In all of these things, Bishop Andrewes, in good "classical Anglican" fashion, is sticking very close to the Scriptures and the early teachers of the Church. There's nothing new here, and we all can nod our heads and say, "Of course". But what if we lived that way, not only while we're at Mass, but out there, in the real world of 2005? I suspect we would very soon find ourselves in deep trouble.

Loose the prisoners, deliver the captives, even just treat them as human beings? Like Jeremiah, we will hear many whispering. "Terror is on every side! Denounce him!"

And the haughty are riding high, manipulating our fears and appealing to our worst prejudices, all the time gathering wealth and power to themselves, propounding false theologies that assert their "right to rule" -- everything -- in perpetuity. Seldom has there been a time when the haughty have been more in need of being firmly invited to join the rest of humanity -- for their sakes as well as for our own. But they hardly welcome the prospect.

Heal the sick? You'd better be good at miracles, because we're closing down health care. Giving food to the hungry, of course, is usually applauded, but as Blessed Oscar Romero found out, it is considered very bad form to ask why they are hungry. As for "gathering together the outcasts", that one is guaranteed to get you into trouble, every time.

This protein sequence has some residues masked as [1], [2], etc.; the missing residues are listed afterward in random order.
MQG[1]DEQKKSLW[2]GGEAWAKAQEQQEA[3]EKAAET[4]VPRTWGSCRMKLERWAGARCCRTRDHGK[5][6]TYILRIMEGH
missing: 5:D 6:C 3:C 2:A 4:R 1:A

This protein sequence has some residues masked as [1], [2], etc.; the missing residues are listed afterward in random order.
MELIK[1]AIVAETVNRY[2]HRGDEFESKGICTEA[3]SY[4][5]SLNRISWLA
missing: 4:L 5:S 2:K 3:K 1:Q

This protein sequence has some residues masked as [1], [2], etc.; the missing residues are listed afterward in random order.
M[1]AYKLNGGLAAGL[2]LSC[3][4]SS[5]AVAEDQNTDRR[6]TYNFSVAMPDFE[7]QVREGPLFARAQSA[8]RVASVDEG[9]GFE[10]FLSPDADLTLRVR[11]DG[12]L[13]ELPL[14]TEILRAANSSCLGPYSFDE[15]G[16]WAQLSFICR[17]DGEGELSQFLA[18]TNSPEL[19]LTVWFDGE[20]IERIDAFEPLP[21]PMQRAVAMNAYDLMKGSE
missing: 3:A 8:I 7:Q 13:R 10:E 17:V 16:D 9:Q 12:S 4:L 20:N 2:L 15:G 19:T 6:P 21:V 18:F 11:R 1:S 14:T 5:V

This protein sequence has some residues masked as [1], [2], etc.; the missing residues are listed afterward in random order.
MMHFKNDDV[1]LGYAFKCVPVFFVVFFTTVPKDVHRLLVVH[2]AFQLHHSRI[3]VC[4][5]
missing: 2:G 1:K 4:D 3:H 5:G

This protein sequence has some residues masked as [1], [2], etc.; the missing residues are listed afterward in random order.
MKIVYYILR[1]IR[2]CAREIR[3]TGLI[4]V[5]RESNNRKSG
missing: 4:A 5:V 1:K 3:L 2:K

I could go on and on, but you get the point. Being like Jesus in the present age is sure to attract controversy and condemnation, sure to provoke the same kind of name-calling and retaliation with which the powers that be welcomed Jesus. Should we be surprised when the Ku Klux Klan burns crosses in front of our churches? Or when powerful establishment preachers call us "agents of Satan?"